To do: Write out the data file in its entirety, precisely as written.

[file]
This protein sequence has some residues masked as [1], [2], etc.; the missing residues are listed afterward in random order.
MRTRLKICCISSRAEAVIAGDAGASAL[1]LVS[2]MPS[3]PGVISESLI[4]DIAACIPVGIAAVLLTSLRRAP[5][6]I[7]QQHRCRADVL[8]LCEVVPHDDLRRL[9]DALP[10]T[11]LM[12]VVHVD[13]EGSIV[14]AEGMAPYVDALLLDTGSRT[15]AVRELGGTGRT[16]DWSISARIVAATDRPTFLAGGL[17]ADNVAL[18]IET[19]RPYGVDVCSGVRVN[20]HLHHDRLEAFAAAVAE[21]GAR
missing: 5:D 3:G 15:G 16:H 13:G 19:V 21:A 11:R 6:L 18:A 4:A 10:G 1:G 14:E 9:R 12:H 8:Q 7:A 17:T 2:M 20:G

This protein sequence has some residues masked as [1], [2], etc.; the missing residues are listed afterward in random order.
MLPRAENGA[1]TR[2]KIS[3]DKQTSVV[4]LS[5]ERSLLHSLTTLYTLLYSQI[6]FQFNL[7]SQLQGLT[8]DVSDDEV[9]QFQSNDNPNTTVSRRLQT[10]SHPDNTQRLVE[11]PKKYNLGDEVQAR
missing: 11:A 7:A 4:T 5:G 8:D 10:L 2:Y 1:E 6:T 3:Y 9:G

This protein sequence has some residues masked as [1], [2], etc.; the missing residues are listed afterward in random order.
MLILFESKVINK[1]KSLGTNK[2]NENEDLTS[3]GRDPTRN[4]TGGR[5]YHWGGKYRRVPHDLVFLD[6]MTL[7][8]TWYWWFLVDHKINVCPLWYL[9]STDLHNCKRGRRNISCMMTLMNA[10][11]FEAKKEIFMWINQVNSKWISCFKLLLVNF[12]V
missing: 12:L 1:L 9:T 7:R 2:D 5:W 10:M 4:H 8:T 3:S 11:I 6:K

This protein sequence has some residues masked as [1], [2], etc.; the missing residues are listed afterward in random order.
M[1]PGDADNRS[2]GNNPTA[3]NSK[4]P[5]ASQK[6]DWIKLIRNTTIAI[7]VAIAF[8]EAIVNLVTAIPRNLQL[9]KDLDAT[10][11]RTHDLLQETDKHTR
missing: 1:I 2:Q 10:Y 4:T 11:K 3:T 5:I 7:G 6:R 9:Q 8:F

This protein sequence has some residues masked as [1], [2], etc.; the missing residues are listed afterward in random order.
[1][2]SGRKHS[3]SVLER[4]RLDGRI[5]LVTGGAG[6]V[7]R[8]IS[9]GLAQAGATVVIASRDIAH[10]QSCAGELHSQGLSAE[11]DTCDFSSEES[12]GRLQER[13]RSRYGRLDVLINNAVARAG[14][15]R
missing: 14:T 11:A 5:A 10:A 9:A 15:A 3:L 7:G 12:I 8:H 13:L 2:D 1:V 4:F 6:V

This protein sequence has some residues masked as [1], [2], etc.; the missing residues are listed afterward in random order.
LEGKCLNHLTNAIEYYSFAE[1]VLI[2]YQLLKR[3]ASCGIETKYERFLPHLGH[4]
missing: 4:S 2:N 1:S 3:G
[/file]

This protein sequence has some residues masked as [1], [2], etc.; the missing residues are listed afterward in random order.
MRTRLKICCISSRAEAVIAGDAGASAL[1]LVS[2]MPS[3]PGVISESLI[4]DIAACIPVGIAAVLLTSLRRAP[5][6]I[7]QQHRCRADVL[8]LCEVVPHDDLRRL[9]DALP[10]T[11]LM[12]VVHVD[13]EGSIV[14]AEGMAPYVDALLLDTGSRT[15]AVRELGGTGRT[16]DWSISARIVAATDRPTFLAGGL[17]ADNVAL[18]IET[19]RPYGVDVCSGVRVN[20]HLHHDRLEAFAAAVAE[21]GAR
missing: 5:D 3:G 15:G 16:H 13:G 19:V 21:A 11:R 6:L 18:A 4:A 10:G 1:G 14:E 9:R 12:H 8:Q 7:A 17:T 2:M 20:G

This protein sequence has some residues masked as [1], [2], etc.; the missing residues are listed afterward in random order.
MLPRAENGA[1]TR[2]KIS[3]DKQTSVV[4]LS[5]ERSLLHSLTTLYTLLYSQI[6]FQFNL[7]SQLQGLT[8]DVSDDEV[9]QFQSNDNPNTTVSRRLQT[10]SHPDNTQRLVE[11]PKKYNLGDEVQAR
missing: 11:A 7:A 4:T 5:G 8:D 10:L 2:Y 1:E 6:T 3:Y 9:G

This protein sequence has some residues masked as [1], [2], etc.; the missing residues are listed afterward in random order.
MLILFESKVINK[1]KSLGTNK[2]NENEDLTS[3]GRDPTRN[4]TGGR[5]YHWGGKYRRVPHDLVFLD[6]MTL[7][8]TWYWWFLVDHKINVCPLWYL[9]STDLHNCKRGRRNISCMMTLMNA[10][11]FEAKKEIFMWINQVNSKWISCFKLLLVNF[12]V
missing: 12:L 1:L 9:T 7:R 2:D 5:W 10:M 4:H 8:T 3:S 11:I 6:K

This protein sequence has some residues masked as [1], [2], etc.; the missing residues are listed afterward in random order.
M[1]PGDADNRS[2]GNNPTA[3]NSK[4]P[5]ASQK[6]DWIKLIRNTTIAI[7]VAIAF[8]EAIVNLVTAIPRNLQL[9]KDLDAT[10][11]RTHDLLQETDKHTR
missing: 1:I 2:Q 10:Y 4:T 11:K 3:T 5:I 7:G 6:R 9:Q 8:F

This protein sequence has some residues masked as [1], [2], etc.; the missing residues are listed afterward in random order.
[1][2]SGRKHS[3]SVLER[4]RLDGRI[5]LVTGGAG[6]V[7]R[8]IS[9]GLAQAGATVVIASRDIAH[10]QSCAGELHSQGLSAE[11]DTCDFSSEES[12]GRLQER[13]RSRYGRLDVLINNAVARAG[14][15]R
missing: 14:T 11:A 5:A 10:A 9:A 15:A 3:L 7:G 12:I 8:H 13:L 2:D 1:V 4:F 6:V

This protein sequence has some residues masked as [1], [2], etc.; the missing residues are listed afterward in random order.
LEGKCLNHLTNAIEYYSFAE[1]VLI[2]YQLLKR[3]ASCGIETKYERFLPHLGH[4]
missing: 4:S 2:N 1:S 3:G